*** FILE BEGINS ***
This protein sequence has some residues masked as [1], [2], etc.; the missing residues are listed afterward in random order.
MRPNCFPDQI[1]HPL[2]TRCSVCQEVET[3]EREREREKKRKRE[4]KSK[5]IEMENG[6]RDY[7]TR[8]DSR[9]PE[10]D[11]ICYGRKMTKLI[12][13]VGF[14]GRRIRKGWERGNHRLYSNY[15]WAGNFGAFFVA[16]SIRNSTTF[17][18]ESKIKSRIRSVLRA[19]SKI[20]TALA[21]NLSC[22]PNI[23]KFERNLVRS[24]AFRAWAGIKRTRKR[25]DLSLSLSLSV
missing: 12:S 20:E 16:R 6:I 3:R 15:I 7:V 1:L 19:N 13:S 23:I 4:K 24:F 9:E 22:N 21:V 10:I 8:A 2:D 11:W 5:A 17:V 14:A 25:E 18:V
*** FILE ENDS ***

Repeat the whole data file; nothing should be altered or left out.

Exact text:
This protein sequence has some residues masked as [1], [2], etc.; the missing residues are listed afterward in random order.
MRPNCFPDQI[1]HPL[2]TRCSVCQEVET[3]EREREREKKRKRE[4]KSK[5]IEMENG[6]RDY[7]TR[8]DSR[9]PE[10]D[11]ICYGRKMTKLI[12][13]VGF[14]GRRIRKGWERGNHRLYSNY[15]WAGNFGAFFVA[16]SIRNSTTF[17][18]ESKIKSRIRSVLRA[19]SKI[20]TALA[21]NLSC[22]PNI[23]KFERNLVRS[24]AFRAWAGIKRTRKR[25]DLSLSLSLSV
missing: 12:S 20:E 16:R 6:I 3:R 15:I 7:V 1:L 19:N 13:S 23:I 4:K 24:F 9:E 22:N 21:V 10:I 8:A 2:D 11:W 5:A 17:V 14:A 25:E 18:V